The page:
As if that weren't enough: To those who said his genre was just a passing fad, Survivor--now on its 12th cast--is still a top-ten show. -- Dalton Ross
ANDY GROVE Senior advisor and co-founder, Intel Age: 69 Grove is the guru's guru. He doesn't exactly live the high life, but he is so damn smart he has the ear of everyone who matters in Silicon Valley and beyond. While leading Intel, Grove made prescient decisions that kept the company at the top of the industry, including developing several generations of chips at once and turning Intel into a consumer brand with the "Intel Inside" campaign. He's written six books and now serves as the "internal agitator" at Intel, where he gets to put his brain to work on whatever intrigues him, while running his foundation on the side.
As if that weren't enough: He and his wife celebrated their 47th wedding anniversary this year.
TIED FOR MOST CREATIVE GUYS WITH JOBS JONATHAN IVE Senior VP of design, Apple
JOHN LASSETER EVP, creative, Pixar
There is no way to overstate this case, people: Virtually every product released by Ive, 38, and every movie conceived by Lasseter, 48, has been hailed as a work of genius. Since joining Apple in 1992, Ive has been the lead designer on hit after hit: The iMac, versions one, two, and three. Titanium PowerBooks. The iPod, which he reinvents year after year. Then there's Lasseter, who spent his youth corresponding with Disney animators and now runs Pixar, which has released six feature films that have made a total of more than $3 billion at the box office. Ive and Lasseter's joint boss, Steve Jobs, doesn't have a bad gig either, but has to busy himself with things like Wall Street and market share. Ive and Lasseter simply get to bask in the glory of creating some of the coolest stuff around. -- Kate Bonamici
ANDERSON COOPER Real news anchor
Age: 38 Suddenly, the silver-tongued and silver-haired anchor has been anointed the future of hard news. He has been gaining followers ever since his nightly CNN program, 360°, kicked off in 2003, but his coverage of Hurricane Katrina--specifically lighting into Senator Mary L. Landrieu (D-Louisiana) for thanking George W. Bush while bodies in the street were "being eaten by rats"--wowed viewers. He's at once comforting, confrontational, and--oh, who are we kidding?--he's better-looking than Bob Scheiffer!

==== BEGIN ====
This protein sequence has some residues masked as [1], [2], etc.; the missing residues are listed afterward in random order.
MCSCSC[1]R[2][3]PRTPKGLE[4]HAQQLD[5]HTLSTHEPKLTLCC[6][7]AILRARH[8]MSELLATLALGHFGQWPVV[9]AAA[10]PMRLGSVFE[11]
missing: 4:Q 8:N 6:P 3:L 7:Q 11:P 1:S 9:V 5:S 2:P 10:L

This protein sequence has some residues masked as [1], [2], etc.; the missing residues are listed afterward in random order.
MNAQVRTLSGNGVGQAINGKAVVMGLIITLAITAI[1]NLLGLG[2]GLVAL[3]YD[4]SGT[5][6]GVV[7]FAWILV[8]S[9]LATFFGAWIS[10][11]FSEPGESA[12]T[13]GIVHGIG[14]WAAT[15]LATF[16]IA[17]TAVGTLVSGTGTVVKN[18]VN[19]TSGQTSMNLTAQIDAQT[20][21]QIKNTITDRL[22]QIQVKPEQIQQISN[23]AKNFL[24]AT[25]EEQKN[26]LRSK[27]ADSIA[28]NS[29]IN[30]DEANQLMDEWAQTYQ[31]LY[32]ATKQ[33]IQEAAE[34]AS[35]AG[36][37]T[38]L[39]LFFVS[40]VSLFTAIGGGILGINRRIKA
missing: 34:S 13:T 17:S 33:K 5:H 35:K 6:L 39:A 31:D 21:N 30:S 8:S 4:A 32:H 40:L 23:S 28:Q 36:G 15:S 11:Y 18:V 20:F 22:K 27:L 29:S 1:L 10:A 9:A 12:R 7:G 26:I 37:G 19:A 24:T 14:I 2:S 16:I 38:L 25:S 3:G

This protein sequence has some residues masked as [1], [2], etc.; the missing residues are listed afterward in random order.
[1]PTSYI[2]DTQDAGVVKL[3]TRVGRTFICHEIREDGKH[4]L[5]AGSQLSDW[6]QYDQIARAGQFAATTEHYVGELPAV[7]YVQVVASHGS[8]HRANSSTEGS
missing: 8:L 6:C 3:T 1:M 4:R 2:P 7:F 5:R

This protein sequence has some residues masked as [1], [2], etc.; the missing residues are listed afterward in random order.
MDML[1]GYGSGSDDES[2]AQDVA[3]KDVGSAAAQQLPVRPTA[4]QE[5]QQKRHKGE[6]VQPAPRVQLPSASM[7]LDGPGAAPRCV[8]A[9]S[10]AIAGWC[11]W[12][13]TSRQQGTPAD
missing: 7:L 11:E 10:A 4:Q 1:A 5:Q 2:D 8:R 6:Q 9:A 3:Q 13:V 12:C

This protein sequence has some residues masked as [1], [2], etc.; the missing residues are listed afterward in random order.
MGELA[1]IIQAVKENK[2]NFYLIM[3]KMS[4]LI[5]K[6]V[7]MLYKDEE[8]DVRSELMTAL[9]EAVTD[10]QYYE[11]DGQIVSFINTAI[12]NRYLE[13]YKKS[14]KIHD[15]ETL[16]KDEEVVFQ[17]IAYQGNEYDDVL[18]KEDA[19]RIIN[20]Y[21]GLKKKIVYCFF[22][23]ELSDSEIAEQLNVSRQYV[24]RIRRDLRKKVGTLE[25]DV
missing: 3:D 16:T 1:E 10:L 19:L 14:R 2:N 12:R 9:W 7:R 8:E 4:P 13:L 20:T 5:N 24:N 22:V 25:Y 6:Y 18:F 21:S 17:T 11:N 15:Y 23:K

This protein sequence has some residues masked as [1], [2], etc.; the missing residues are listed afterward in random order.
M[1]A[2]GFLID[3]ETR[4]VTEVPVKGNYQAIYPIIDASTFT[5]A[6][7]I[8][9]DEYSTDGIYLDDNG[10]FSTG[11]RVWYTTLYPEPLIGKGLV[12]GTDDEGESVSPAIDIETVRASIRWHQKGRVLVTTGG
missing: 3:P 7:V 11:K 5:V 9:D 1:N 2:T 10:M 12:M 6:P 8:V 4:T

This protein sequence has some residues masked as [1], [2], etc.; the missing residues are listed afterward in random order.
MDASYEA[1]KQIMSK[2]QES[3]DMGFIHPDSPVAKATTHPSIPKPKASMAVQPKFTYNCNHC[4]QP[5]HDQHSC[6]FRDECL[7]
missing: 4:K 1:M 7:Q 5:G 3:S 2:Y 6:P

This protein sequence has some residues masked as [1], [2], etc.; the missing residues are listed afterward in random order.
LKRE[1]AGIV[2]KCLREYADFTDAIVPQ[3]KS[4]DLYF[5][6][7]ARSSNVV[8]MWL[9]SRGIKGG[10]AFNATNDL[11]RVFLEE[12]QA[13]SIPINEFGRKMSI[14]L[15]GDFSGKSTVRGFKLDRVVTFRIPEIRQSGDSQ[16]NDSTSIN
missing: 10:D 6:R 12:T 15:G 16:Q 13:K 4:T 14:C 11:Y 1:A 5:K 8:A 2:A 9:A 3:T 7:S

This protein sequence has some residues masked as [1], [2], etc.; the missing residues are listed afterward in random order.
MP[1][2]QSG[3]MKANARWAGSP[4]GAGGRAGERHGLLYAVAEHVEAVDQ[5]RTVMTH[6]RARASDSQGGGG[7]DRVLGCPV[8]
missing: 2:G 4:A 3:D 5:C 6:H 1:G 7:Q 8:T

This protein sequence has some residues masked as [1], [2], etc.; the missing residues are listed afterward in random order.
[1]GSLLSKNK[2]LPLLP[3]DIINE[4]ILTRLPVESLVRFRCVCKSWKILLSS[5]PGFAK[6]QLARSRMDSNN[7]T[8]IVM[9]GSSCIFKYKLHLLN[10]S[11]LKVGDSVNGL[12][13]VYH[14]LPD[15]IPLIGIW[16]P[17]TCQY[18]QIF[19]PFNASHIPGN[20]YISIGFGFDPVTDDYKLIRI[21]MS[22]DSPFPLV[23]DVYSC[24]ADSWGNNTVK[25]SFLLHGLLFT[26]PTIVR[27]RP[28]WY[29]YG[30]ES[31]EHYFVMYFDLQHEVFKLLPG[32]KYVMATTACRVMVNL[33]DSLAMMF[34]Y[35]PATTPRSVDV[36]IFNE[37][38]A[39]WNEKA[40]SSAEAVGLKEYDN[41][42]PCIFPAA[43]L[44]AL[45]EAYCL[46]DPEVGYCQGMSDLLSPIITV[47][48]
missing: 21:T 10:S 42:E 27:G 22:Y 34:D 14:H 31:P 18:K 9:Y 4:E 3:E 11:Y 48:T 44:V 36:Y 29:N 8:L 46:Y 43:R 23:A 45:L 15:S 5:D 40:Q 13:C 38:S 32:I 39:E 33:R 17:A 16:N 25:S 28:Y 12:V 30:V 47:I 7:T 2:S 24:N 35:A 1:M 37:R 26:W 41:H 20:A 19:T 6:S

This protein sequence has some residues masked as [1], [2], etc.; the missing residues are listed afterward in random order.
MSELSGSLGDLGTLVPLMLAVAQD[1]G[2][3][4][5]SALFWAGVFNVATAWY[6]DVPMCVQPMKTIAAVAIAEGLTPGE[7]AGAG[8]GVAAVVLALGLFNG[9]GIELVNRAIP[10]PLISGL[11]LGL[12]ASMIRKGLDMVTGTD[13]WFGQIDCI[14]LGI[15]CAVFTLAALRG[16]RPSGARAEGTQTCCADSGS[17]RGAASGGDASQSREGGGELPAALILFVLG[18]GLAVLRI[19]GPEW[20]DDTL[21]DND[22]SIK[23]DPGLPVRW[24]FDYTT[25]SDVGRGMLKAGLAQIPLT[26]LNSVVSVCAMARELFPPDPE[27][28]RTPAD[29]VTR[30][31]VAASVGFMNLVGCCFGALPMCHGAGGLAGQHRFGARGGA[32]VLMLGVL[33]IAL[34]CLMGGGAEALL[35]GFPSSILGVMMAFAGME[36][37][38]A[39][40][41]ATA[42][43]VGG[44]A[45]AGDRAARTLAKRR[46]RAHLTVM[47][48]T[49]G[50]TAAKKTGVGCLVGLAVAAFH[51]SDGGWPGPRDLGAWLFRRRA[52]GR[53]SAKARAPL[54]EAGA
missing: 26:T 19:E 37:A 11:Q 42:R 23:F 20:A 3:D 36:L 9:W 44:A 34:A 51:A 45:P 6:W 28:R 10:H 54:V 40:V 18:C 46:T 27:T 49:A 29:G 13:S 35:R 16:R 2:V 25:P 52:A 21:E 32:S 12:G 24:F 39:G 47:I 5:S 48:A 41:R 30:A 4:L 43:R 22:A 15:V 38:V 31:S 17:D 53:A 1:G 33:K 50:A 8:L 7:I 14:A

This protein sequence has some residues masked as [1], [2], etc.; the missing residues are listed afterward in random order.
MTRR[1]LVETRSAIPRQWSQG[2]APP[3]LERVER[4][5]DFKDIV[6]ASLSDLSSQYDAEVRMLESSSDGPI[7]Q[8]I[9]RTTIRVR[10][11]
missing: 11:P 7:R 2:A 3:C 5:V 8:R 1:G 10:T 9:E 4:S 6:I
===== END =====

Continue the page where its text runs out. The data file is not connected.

As if that weren't enough: Cooper is the son of socialite designer Gloria Vanderbilt. -- D.R.
JON STEWART Fake news anchor
Age: 42 He doesn't have Letterman's ratings or Leno's vintage-car collection, but Stewart still makes the kings of late night look lame. With his delicious skewering of politicians on The Daily Show, this equal-opportunity offender not only has made it cool to be well informed but also has somehow become the most trusted news source for an entire generation of skeptics. And just think: If we were the funniest person in America, this entry would probably be a lot more entertaining.
As if that weren't enough: He's won six Emmys in the past three years. -- D.R.
RICK WARREN Pastor, bestselling author
Age: 51 Look, if anyone is going to heaven, it's this guy. Saddleback Church, which he founded in his living room in 1980, is now a 120-acre campus with an average weekend attendance of 21,000. His book The Purpose-Driven Life has sold over 25 million copies and is among the bestselling nonfiction hardcovers in U.S. history. Apart from the Rolling Stones, not many middle-aged white guys can fill a stadium with adoring fans, but Warren can, and his are actually sober. The most influential evangelical since Billy Graham preaches in Hawaiian shirts and sandals.
As if that weren't enough: Warren gives away 90% of his income. And he'll never wake up wondering if his job has meaning. -- O.R.
J.K. ROWLING Author, head Muggle
Age: 40 Very few Britons can lay claim to being richer than their monarch, but Rowling pulled down more than six times Her Majesty's income in 2003 and is now reportedly worth a cool billion. Her sixth and latest adventure of the boy wizard, Harry Potter and the Half-Blood Prince, busted sales records over the summer by moving 6.9 million copies--250,000 an hour--in the U.S. on its first day, and the previous five installments have sold more than 270 million copies combined. Rowling splits her time between a ten-bedroom, $2.4 million mansion in Edinburgh, a $9.5 million flat in London, and a scenic Scotland estate--all the while ruling over a lucrative film, publishing, and pop-culture empire. Up next: the seventh and final Potter novel.
As if that weren't enough: Amazon.com recently named Rowling its bestselling author of all time, beating out the Bard and Dr. Seuss. -- R.T.
LUCKY HALL OF FAME Mark Cuban Owner, Dallas Mavericks What you need to know: Sold startup to Yahoo for $5.7 billion in 1999. Bought the Mavs. Filled new arena with gizmos. Was fined more than $1 million for on-court antics. Starred in a flopped reality-TV show. Richer than you'll ever be. -- E.F.K.
THEO EPSTEIN G.M., Boston Red Sox Age: 31 No, he's not the richest guy on our list. (He makes "only" between $300,000 and $400,000.) And no, he doesn't get out so much. (The G.M. shuns book and talk-show offers and won't talk about where he lives, what he drives, or whom he dates. His unnamed girlfriend is in grad school for health-care policy. End of story.) But as far as boys and their dream jobs go, being the general manager of the Boston Red Sox has to be tops. Or at least just behind beer taster and masseur to Maria Sharapova. Since Epstein, who grew up steps away from Fenway Park, guided the supposedly cursed franchise to its first World Series title since 1918, the Yalie has achieved hometown-hero status.